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Friday, March 06, 2009

Prop 8 Likely To Stand And Pre-Vote Marriages Likely To Stand

The California Supreme Court heard arguments on Proposition 8 and indications are that they were unlikely to overturn the ban on gay marriages and likely to allow the marriages that occurred before the Prop 8 passed in November, to stay legal.


In November 2008's election, a highly contested amendment was on the ballot called Proposition 8, which would ban same-sex marriages. Both sides went all out in advertising and up-to-election campaigning and when the votes were all in, Prop 8 passed with 52 percent of the vote.

After the vote passed, some gay activists went completely out of control as evidenced by reports at the time.

Previous posts linked to the original stories:

Nancy Pelosi Believes Voters Too Stupid To Know What They Have Done

Theater Director Forced to Resign Because Prop 8 Support-THE BLACKLIST IS BACK

Utah Mormon Temple Evacuated After Receiving White Powder Substance

Businesses, Blacks and Mormons Targeted By Gay Activists

Prop 8: Enraged Gays Attack Elderly and Minorities

San Francisco Gay Activists Out Of Control

Full Statement- California Supreme Court Refuses To Halt Enforcement Of Proposition 8

Gay Activists Angry At Obama

Present day news.

Back to where we started this post, the California Supreme Court has now heard arguments, with activists parked outside the court house, and reports seem to indicate that they are not likely to overturn the ban which was voted on and passed with 52 percent of California's vote.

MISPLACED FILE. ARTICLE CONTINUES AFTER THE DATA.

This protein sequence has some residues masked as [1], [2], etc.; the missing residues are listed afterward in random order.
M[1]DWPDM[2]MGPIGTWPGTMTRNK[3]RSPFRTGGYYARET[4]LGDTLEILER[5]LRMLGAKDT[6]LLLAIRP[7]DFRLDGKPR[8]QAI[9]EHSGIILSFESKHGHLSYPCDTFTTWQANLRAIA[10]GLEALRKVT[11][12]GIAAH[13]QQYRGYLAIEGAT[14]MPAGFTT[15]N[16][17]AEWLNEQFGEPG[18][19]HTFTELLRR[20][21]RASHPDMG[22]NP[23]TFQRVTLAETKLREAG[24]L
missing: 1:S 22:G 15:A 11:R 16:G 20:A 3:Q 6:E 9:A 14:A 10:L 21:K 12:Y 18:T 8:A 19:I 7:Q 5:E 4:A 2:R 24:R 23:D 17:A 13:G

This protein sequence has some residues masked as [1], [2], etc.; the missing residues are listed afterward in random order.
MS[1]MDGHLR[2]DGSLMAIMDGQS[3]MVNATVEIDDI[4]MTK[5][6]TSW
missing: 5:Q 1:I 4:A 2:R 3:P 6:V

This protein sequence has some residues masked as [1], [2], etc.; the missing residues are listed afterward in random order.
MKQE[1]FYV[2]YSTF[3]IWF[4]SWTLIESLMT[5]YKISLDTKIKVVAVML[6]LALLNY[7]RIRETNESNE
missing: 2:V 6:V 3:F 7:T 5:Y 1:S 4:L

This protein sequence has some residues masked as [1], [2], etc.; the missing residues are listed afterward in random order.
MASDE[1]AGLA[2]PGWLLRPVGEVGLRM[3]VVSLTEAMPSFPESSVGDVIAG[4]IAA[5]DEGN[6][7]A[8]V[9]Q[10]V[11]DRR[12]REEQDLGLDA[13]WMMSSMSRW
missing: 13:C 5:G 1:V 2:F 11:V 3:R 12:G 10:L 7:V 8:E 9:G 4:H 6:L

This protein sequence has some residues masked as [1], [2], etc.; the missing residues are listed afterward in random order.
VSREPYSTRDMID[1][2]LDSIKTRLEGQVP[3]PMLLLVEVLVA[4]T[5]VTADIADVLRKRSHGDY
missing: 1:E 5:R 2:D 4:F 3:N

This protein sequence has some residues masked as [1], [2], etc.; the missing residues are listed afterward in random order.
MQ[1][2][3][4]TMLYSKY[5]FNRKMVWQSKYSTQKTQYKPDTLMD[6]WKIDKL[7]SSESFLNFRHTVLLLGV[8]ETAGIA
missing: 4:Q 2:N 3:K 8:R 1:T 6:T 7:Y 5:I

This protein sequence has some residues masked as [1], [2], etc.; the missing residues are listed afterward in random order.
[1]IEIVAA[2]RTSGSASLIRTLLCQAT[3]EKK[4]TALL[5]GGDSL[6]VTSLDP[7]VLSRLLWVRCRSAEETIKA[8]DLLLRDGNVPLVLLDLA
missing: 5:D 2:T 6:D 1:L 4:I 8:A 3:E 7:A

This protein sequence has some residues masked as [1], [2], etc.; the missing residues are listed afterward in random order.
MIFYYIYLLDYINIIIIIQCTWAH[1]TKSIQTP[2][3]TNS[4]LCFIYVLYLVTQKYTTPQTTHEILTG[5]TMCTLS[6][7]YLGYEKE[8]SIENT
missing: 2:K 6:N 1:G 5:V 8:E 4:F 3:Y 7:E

They also seem likely to leave the marriages performed before the ban took effect as legal.

Reporting from San Francisco -- The California Supreme Court strongly indicated Thursday it would rule that Proposition 8 validly abolished the right for gays to marry but would allow same-sex couples who wed before the November election to remain legally married.

The long-awaited hearing, which came as dueling demonstrators chanted and carried banners outside, was a disappointment for gay rights lawyers.

From SFGate:

Prop. 8 was challenged by two groups of same-sex couples and by a group of local governments led by San Francisco. They argued that the measure, though drafted as an amendment to the Constitution, violated that document's core principle of equality and exceeded the voters' initiative powers.

"A guarantee of equality that is subject to exceptions by the majority is no guarantee at all," said Therese Stewart, San Francisco's chief deputy city attorney.

Opponents argued that Prop. 8 was not merely a constitutional amendment, which can be circulated as an initiative for voter approval, but was a revision of the Constitution, which requires approval from either two-thirds of the Legislature or delegates to a constitutional convention to reach the ballot.

Should they refuse to overturn the ban, which the court has 90 days in which to issue a ruling, then opponents of proposition 8 will probably campaign to get it put back on the ballot in 2010 and this merry-go-round will continue.

That is, unless, the gay activists throw their hissy fits again, in that case they will be spending so much time harassing people, they might not get it back on 2010's ballot.